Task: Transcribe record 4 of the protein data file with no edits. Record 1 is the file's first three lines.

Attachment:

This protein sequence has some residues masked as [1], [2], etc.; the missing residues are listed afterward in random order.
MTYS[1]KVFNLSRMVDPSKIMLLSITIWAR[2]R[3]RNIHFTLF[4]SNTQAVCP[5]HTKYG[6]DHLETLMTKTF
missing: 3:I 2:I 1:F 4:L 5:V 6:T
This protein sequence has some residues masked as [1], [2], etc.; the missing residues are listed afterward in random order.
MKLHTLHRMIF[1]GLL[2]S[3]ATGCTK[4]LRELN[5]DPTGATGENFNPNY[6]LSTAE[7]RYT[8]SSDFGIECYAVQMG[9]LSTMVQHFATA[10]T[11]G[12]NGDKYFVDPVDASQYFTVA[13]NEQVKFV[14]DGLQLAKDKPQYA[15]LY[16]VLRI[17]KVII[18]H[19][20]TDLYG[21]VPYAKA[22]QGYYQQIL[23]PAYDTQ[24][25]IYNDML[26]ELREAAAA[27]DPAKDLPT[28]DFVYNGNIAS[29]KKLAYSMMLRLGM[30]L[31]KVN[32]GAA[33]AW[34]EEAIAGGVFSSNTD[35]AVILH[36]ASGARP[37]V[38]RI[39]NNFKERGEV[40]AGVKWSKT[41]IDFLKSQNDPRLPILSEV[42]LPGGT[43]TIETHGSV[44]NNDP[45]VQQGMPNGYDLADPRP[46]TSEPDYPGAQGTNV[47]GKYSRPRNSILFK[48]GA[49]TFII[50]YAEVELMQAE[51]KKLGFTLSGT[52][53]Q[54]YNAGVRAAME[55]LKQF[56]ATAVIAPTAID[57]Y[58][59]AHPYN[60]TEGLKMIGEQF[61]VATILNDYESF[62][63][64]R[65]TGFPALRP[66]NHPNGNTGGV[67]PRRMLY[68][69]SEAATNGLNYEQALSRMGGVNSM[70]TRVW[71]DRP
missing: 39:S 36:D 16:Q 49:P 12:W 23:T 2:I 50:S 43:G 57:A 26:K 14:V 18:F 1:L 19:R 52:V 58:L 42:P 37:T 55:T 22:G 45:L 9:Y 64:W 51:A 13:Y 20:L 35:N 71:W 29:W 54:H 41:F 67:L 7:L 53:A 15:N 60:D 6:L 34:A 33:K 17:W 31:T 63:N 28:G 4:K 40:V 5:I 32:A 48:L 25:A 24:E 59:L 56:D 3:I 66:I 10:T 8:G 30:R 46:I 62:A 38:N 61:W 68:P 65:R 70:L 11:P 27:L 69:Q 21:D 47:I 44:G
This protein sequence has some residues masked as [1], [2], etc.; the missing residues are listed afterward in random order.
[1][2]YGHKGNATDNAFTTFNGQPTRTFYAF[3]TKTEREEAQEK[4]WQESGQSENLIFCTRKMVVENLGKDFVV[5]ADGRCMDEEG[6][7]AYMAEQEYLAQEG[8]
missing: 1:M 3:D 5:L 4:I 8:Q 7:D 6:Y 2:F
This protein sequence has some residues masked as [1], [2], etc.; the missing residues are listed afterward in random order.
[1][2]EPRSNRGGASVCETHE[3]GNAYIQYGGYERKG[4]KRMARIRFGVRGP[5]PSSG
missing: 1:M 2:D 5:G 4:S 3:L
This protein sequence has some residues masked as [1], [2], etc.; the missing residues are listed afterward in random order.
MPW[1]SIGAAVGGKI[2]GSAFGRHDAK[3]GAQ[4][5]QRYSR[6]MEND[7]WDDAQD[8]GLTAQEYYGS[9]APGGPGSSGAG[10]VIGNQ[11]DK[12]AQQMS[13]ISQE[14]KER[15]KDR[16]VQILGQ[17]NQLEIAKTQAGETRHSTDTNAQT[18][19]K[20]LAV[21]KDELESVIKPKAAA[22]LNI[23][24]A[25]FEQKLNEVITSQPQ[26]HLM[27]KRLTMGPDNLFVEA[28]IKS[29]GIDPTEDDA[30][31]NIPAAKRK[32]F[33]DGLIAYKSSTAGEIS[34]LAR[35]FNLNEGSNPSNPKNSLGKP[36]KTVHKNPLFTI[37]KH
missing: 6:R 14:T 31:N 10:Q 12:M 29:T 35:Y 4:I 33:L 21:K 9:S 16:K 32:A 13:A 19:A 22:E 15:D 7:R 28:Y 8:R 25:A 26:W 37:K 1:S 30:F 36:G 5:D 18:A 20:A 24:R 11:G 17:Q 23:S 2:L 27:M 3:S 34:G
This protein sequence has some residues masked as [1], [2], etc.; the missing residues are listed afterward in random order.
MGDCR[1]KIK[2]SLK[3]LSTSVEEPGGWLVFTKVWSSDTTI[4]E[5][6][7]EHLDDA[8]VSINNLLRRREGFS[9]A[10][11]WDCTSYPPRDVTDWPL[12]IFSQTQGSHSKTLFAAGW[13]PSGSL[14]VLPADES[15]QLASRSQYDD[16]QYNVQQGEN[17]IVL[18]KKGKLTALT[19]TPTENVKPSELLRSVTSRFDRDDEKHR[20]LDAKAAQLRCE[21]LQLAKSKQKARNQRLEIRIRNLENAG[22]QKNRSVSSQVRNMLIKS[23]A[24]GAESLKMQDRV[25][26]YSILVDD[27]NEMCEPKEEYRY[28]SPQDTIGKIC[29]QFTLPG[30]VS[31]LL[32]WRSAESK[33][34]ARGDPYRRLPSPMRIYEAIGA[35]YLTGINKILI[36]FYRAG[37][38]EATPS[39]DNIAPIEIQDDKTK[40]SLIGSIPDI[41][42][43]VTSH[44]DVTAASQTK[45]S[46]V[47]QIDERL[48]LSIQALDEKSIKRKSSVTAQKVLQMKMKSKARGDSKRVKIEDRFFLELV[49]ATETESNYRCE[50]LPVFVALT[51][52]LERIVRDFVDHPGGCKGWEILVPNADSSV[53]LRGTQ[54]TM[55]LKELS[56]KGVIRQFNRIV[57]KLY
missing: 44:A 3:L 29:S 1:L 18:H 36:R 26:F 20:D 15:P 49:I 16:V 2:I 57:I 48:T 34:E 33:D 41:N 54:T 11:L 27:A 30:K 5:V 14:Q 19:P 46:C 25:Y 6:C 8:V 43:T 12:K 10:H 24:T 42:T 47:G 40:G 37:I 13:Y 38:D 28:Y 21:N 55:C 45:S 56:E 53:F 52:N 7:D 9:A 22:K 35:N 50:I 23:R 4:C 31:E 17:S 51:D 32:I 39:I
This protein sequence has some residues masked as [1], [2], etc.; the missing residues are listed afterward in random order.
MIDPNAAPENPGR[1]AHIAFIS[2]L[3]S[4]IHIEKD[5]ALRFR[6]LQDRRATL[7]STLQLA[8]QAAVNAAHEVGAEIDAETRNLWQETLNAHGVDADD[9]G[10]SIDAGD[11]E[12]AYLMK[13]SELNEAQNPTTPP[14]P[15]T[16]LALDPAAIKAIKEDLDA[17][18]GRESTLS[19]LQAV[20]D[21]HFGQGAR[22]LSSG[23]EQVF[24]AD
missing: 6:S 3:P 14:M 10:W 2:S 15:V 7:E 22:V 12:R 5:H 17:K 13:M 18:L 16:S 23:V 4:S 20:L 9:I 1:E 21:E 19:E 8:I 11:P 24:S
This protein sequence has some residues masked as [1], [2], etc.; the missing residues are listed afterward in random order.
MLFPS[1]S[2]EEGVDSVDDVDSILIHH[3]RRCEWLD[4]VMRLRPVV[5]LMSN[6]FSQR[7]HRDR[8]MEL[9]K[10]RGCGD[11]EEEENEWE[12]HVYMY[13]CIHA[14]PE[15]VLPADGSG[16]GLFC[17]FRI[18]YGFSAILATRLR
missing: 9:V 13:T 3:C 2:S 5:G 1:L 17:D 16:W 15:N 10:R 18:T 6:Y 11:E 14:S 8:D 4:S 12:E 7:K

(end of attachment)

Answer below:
This protein sequence has some residues masked as [1], [2], etc.; the missing residues are listed afterward in random order.
[1][2]EPRSNRGGASVCETHE[3]GNAYIQYGGYERKG[4]KRMARIRFGVRGP[5]PSSG
missing: 1:M 2:D 5:G 4:S 3:L